Oh GOSH -- those are such beautiful pictures! Were you able to get off the road to capture the winding road photos? I really love that sort of feeling of omniscience looking at the road ones -- as though I'm a set of eyes floating above the landscape. These are wonderful.
To me the only bad thing about going through Chattanooga is that it's so beautiful there is a danger of running off the road as you try to gawk & drive at the same time. I was there in high summer, and it was dazzling.
Years ago my husband and I drove from Florida to near Knoxville, Tennessee. We finally started laughing at ourselves because we'd run out of superlatives about the landscape.
I was trying to remember how many times I have done the trek from NOLA to NY and back by car. Can't count them all but, each one has some memory attached to your photos K. Fortunately,know a few folks along the way so we're able to stop and visit. Although,many have been straight shots.My husband is usually in a hurry to get to the other end of the trip. We've had many a disagreement over as I am more of a lingerer. Chattanooga is a nice town.
Thanks for the glimpse in the South K. It could be a real long time before I want to go back there and see it again first hand.
I think its interesting to find the reactions. While I am sad for this town, there are many others like this in other parts of the US (think Michigan...or even Arizona for its glory days as a mining region)... I know there are other equally sad stories in other parts of the US.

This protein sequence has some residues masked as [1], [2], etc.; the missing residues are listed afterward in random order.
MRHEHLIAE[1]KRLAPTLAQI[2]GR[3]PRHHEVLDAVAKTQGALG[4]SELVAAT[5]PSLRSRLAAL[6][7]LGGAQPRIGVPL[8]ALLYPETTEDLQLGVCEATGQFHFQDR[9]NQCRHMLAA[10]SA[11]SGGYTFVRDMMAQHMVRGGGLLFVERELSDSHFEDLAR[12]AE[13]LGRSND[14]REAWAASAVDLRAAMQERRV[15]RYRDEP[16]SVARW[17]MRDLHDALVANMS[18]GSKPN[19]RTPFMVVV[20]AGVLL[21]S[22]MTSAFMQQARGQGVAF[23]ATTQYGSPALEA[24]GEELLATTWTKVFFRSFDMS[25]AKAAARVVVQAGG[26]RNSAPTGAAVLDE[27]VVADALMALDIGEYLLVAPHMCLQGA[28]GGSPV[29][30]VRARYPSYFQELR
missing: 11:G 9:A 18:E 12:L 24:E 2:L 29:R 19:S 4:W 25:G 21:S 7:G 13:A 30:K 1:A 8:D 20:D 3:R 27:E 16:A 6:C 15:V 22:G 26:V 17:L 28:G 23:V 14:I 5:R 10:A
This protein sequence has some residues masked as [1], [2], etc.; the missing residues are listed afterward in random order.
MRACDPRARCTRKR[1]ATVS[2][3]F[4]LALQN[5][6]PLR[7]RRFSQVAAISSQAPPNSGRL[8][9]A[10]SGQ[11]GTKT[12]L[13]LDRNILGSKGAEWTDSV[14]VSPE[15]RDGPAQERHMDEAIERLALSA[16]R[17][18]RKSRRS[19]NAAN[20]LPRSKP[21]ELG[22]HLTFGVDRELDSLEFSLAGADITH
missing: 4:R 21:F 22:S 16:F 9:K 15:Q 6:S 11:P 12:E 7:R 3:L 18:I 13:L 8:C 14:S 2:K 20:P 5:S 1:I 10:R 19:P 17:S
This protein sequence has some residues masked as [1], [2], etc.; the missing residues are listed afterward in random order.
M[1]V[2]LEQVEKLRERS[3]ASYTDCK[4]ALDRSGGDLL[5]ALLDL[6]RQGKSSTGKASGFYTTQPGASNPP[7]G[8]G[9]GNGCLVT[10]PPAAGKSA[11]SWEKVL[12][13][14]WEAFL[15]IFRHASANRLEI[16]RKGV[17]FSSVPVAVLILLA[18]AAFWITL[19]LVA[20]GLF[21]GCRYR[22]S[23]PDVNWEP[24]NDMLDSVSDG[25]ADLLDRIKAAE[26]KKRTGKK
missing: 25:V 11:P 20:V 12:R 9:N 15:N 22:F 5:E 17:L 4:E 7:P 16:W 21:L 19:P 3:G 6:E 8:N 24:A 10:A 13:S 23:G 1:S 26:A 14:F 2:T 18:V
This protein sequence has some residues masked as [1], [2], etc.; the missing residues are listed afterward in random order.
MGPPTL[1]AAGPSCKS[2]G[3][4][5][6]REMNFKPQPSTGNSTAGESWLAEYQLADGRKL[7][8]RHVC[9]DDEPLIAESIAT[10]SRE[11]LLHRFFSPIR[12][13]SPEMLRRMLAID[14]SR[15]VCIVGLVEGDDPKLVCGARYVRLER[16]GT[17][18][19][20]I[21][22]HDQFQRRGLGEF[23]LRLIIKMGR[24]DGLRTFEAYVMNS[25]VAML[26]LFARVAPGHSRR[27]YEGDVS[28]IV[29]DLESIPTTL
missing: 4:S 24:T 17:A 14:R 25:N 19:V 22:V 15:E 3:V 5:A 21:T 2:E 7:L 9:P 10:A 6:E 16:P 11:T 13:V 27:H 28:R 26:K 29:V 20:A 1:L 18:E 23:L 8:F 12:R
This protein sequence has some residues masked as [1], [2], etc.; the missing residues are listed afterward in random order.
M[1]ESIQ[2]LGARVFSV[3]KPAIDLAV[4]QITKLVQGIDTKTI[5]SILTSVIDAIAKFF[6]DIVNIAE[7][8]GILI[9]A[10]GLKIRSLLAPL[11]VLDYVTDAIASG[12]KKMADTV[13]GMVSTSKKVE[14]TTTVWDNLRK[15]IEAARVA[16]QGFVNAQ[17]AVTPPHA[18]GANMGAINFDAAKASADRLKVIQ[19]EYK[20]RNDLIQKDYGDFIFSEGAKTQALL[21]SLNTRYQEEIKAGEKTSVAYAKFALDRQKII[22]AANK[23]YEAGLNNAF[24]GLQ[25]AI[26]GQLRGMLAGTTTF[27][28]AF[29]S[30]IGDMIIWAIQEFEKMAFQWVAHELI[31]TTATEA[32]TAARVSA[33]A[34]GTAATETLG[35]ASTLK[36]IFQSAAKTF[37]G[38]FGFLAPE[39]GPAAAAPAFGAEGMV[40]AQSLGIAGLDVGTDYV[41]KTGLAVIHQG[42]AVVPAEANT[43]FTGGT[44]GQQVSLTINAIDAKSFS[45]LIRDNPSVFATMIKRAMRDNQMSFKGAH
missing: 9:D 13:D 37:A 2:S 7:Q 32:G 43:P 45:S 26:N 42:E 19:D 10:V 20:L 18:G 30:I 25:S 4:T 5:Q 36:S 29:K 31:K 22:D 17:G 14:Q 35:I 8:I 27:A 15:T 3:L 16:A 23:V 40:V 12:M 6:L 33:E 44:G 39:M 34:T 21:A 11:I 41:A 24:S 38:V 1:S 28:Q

But frankly, I miss the southern US and would go back in a heartbeat. It is, overall, probably one of the most culturally rich parts of America, and harbors the greatest amount of our history. It is also an area hit very hard by the changes in American business practices (read: manufacturing...moved offshore), so very much impacted by the economics of history over the last 30 years.
The southern US represents so very much more than this or any similar small town. Charlotte, Atlanta, NOLA are all magnificent cities, to name a few, that I hope wouldn't prevent anyone from visiting the South.
Cristina, what an intelligent and sensitive observation and perspective. I will always be a "Yankee" at heart,like it or not. However,my attitude about the South is something I have come to embrace. It's too easy to stereotype the South, yet, people continue to hold on to these preconceived notions.I defended and fought them off for the longest and came to realize that people either "get it' or they don't. It's really just that simple.
Too true. And people who are resistant to anything aren't going to "get it". But those who get it about any other culture are doubly rich, as they get to be outside observers and insiders at the same time. As a Yankee, Casimira will always see and appreciate details which are too much a part of regular southern life to be necessarily noted and lauded by the natives.
Cristina, in her gentle, incisive way, shows again how much more there is if we'll only look.
I'm sorry to see that after being gone a few days that this discussion or the beginnings of it seemed to have died off...I had a couple of long discussions with some very fine people I met in Miami Beach about this very same topic. I'm hoping to lure them aboard and add some more insightful impromptu banter here.
I don't understand where the pictures were taken .....what does the thread title mean ?
I'm assuming kerouac is too modest to state the (to me) obvious. The thread title is a sly reference to the book by the other kerouac. Which also explains why one Any Port poster keeps referring to a mysterious "jack"...